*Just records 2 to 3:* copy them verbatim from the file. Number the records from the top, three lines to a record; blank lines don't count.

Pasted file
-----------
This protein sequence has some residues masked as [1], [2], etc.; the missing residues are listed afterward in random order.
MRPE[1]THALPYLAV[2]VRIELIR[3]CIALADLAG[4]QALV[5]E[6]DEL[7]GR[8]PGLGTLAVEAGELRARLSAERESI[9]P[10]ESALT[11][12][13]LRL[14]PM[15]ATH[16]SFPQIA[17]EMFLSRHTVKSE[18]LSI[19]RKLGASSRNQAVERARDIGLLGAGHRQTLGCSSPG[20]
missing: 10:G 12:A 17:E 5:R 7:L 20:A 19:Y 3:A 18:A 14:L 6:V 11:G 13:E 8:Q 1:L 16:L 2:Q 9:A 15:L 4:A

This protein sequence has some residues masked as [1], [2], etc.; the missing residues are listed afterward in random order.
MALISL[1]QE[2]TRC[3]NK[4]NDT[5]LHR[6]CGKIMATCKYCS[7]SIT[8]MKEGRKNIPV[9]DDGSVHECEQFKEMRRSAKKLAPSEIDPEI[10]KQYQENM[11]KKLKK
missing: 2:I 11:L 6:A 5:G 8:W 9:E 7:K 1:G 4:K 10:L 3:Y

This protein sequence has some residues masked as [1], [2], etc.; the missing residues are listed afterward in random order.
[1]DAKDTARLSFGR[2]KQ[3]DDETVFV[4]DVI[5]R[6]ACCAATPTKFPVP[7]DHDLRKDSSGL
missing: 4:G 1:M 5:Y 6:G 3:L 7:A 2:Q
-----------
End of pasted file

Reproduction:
This protein sequence has some residues masked as [1], [2], etc.; the missing residues are listed afterward in random order.
MALISL[1]QE[2]TRC[3]NK[4]NDT[5]LHR[6]CGKIMATCKYCS[7]SIT[8]MKEGRKNIPV[9]DDGSVHECEQFKEMRRSAKKLAPSEIDPEI[10]KQYQENM[11]KKLKK
missing: 2:I 11:L 6:A 5:G 8:W 9:E 7:K 1:G 4:K 10:L 3:Y

This protein sequence has some residues masked as [1], [2], etc.; the missing residues are listed afterward in random order.
[1]DAKDTARLSFGR[2]KQ[3]DDETVFV[4]DVI[5]R[6]ACCAATPTKFPVP[7]DHDLRKDSSGL
missing: 4:G 1:M 5:Y 6:G 3:L 7:A 2:Q